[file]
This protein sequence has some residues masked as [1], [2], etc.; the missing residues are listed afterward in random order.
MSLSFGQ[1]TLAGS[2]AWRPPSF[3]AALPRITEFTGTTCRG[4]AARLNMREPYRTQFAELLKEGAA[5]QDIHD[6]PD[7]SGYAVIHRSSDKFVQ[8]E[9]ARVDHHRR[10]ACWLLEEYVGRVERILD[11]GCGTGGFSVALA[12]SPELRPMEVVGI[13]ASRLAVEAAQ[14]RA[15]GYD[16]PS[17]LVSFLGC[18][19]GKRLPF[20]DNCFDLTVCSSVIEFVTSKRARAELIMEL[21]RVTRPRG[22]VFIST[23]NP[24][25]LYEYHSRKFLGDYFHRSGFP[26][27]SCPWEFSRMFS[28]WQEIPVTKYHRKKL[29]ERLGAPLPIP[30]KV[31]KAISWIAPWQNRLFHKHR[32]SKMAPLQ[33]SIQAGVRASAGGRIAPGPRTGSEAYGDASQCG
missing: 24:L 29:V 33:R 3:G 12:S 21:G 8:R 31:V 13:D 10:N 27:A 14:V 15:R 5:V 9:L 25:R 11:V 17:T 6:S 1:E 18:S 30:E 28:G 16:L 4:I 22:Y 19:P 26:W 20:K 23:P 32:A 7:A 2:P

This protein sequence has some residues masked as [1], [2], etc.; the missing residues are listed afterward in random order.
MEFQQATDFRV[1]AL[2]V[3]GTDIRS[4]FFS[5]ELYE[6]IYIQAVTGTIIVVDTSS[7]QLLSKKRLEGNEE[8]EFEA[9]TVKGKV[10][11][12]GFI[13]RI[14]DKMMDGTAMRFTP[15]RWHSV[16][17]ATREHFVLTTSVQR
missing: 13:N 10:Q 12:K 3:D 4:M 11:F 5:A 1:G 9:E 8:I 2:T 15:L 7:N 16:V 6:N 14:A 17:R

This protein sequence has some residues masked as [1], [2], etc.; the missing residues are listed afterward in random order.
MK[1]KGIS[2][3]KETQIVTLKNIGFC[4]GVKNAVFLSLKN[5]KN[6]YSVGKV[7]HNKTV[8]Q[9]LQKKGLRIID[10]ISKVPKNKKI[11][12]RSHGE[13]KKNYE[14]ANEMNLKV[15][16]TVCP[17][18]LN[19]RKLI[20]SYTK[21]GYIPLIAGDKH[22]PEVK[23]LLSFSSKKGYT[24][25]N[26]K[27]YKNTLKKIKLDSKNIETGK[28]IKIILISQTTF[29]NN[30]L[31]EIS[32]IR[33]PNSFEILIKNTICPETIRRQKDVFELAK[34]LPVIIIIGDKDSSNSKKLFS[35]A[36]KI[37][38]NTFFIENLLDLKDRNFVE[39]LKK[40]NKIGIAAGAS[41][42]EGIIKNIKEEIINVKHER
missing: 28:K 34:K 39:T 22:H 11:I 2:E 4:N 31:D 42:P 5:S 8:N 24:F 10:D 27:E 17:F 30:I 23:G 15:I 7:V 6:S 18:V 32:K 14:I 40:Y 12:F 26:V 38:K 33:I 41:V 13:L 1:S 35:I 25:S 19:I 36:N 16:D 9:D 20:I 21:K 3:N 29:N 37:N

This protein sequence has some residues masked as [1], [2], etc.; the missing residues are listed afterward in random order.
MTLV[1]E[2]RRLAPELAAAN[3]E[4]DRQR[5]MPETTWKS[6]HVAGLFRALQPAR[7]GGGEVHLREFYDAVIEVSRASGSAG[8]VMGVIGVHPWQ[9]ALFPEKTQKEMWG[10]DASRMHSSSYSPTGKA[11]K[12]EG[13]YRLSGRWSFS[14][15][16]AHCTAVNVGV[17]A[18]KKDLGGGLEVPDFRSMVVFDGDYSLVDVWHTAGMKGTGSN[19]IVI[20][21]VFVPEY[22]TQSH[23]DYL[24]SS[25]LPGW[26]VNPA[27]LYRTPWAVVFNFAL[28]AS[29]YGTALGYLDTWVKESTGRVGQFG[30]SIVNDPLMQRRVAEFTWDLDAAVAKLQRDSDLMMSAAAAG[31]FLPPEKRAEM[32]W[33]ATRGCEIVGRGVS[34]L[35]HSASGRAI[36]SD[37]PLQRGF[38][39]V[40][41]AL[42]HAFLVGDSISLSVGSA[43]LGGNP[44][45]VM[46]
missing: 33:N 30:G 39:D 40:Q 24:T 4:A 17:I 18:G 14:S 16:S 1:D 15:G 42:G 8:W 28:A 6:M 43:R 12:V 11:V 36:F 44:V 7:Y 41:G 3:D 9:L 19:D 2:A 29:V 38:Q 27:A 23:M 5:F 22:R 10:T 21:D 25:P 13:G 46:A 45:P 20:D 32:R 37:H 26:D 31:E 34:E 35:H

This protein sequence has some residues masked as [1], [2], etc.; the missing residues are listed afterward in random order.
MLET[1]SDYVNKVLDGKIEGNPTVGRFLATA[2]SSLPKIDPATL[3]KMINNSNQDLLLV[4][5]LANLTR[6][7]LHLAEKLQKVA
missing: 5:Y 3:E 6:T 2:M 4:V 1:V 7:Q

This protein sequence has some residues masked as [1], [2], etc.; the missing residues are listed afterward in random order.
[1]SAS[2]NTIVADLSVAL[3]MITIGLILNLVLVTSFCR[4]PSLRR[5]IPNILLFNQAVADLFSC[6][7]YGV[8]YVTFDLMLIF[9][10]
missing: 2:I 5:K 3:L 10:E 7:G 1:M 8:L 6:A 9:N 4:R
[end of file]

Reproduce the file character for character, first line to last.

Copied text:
This protein sequence has some residues masked as [1], [2], etc.; the missing residues are listed afterward in random order.
MSLSFGQ[1]TLAGS[2]AWRPPSF[3]AALPRITEFTGTTCRG[4]AARLNMREPYRTQFAELLKEGAA[5]QDIHD[6]PD[7]SGYAVIHRSSDKFVQ[8]E[9]ARVDHHRR[10]ACWLLEEYVGRVERILD[11]GCGTGGFSVALA[12]SPELRPMEVVGI[13]ASRLAVEAAQ[14]RA[15]GYD[16]PS[17]LVSFLGC[18][19]GKRLPF[20]DNCFDLTVCSSVIEFVTSKRARAELIMEL[21]RVTRPRG[22]VFIST[23]NP[24][25]LYEYHSRKFLGDYFHRSGFP[26][27]SCPWEFSRMFS[28]WQEIPVTKYHRKKL[29]ERLGAPLPIP[30]KV[31]KAISWIAPWQNRLFHKHR[32]SKMAPLQ[33]SIQAGVRASAGGRIAPGPRTGSEAYGDASQCG
missing: 24:L 29:V 33:R 3:G 12:S 21:G 8:R 31:V 13:D 10:N 27:A 14:V 15:R 5:V 9:L 25:R 11:V 17:T 6:S 1:E 18:S 30:E 28:G 16:L 4:I 22:Y 19:P 26:W 20:K 23:P 32:A 7:A 2:P

This protein sequence has some residues masked as [1], [2], etc.; the missing residues are listed afterward in random order.
MEFQQATDFRV[1]AL[2]V[3]GTDIRS[4]FFS[5]ELYE[6]IYIQAVTGTIIVVDTSS[7]QLLSKKRLEGNEE[8]EFEA[9]TVKGKV[10][11][12]GFI[13]RI[14]DKMMDGTAMRFTP[15]RWHSV[16][17]ATREHFVLTTSVQR
missing: 13:N 10:Q 12:K 3:D 4:M 11:F 5:A 1:G 9:E 8:I 2:T 15:L 7:N 16:V 6:N 14:A 17:R

This protein sequence has some residues masked as [1], [2], etc.; the missing residues are listed afterward in random order.
MK[1]KGIS[2][3]KETQIVTLKNIGFC[4]GVKNAVFLSLKN[5]KN[6]YSVGKV[7]HNKTV[8]Q[9]LQKKGLRIID[10]ISKVPKNKKI[11][12]RSHGE[13]KKNYE[14]ANEMNLKV[15][16]TVCP[17][18]LN[19]RKLI[20]SYTK[21]GYIPLIAGDKH[22]PEVK[23]LLSFSSKKGYT[24][25]N[26]K[27]YKNTLKKIKLDSKNIETGK[28]IKIILISQTTF[29]NN[30]L[31]EIS[32]IR[33]PNSFEILIKNTICPETIRRQKDVFELAK[34]LPVIIIIGDKDSSNSKKLFS[35]A[36]KI[37][38]NTFFIENLLDLKDRNFVE[39]LKK[40]NKIGIAAGAS[41][42]EGIIKNIKEEIINVKHER
missing: 28:K 34:K 39:T 22:H 11:I 2:E 4:N 31:D 42:P 5:S 8:N 24:F 10:D 27:E 17:F 30:I 23:G 15:I 7:V 6:S 18:V 32:K 14:I 40:Y 12:F 26:V 38:K 33:I 41:V 13:L 1:S 35:I 25:S 19:I 36:N 16:D 9:D 20:I 21:K 3:N 29:N 37:N

This protein sequence has some residues masked as [1], [2], etc.; the missing residues are listed afterward in random order.
MTLV[1]E[2]RRLAPELAAAN[3]E[4]DRQR[5]MPETTWKS[6]HVAGLFRALQPAR[7]GGGEVHLREFYDAVIEVSRASGSAG[8]VMGVIGVHPWQ[9]ALFPEKTQKEMWG[10]DASRMHSSSYSPTGKA[11]K[12]EG[13]YRLSGRWSFS[14][15][16]AHCTAVNVGV[17]A[18]KKDLGGGLEVPDFRSMVVFDGDYSLVDVWHTAGMKGTGSN[19]IVI[20][21]VFVPEY[22]TQSH[23]DYL[24]SS[25]LPGW[26]VNPA[27]LYRTPWAVVFNFAL[28]AS[29]YGTALGYLDTWVKESTGRVGQFG[30]SIVNDPLMQRRVAEFTWDLDAAVAKLQRDSDLMMSAAAAG[31]FLPPEKRAEM[32]W[33]ATRGCEIVGRGVS[34]L[35]HSASGRAI[36]SD[37]PLQRGF[38][39]V[40][41]AL[42]HAFLVGDSISLSVGSA[43]LGGNP[44][45]VM[46]
missing: 33:N 30:G 39:D 40:Q 24:T 4:A 17:I 18:G 14:S 16:S 1:D 15:G 42:G 8:W 28:A 6:M 43:R 12:V 11:V 36:F 44:V 7:Y 41:G 3:D 9:L 19:D 2:A 29:V 38:Q 27:A 23:M 5:F 22:R 10:T 21:D 25:P 13:G 46:A 45:P 20:D 32:R 37:H 26:D 31:E 34:E 35:H

This protein sequence has some residues masked as [1], [2], etc.; the missing residues are listed afterward in random order.
MLET[1]SDYVNKVLDGKIEGNPTVGRFLATA[2]SSLPKIDPATL[3]KMINNSNQDLLLV[4][5]LANLTR[6][7]LHLAEKLQKVA
missing: 5:Y 3:E 6:T 2:M 4:V 1:V 7:Q

This protein sequence has some residues masked as [1], [2], etc.; the missing residues are listed afterward in random order.
[1]SAS[2]NTIVADLSVAL[3]MITIGLILNLVLVTSFCR[4]PSLRR[5]IPNILLFNQAVADLFSC[6][7]YGV[8]YVTFDLMLIF[9][10]
missing: 2:I 5:K 3:L 10:E 7:G 1:M 8:L 6:A 9:N 4:R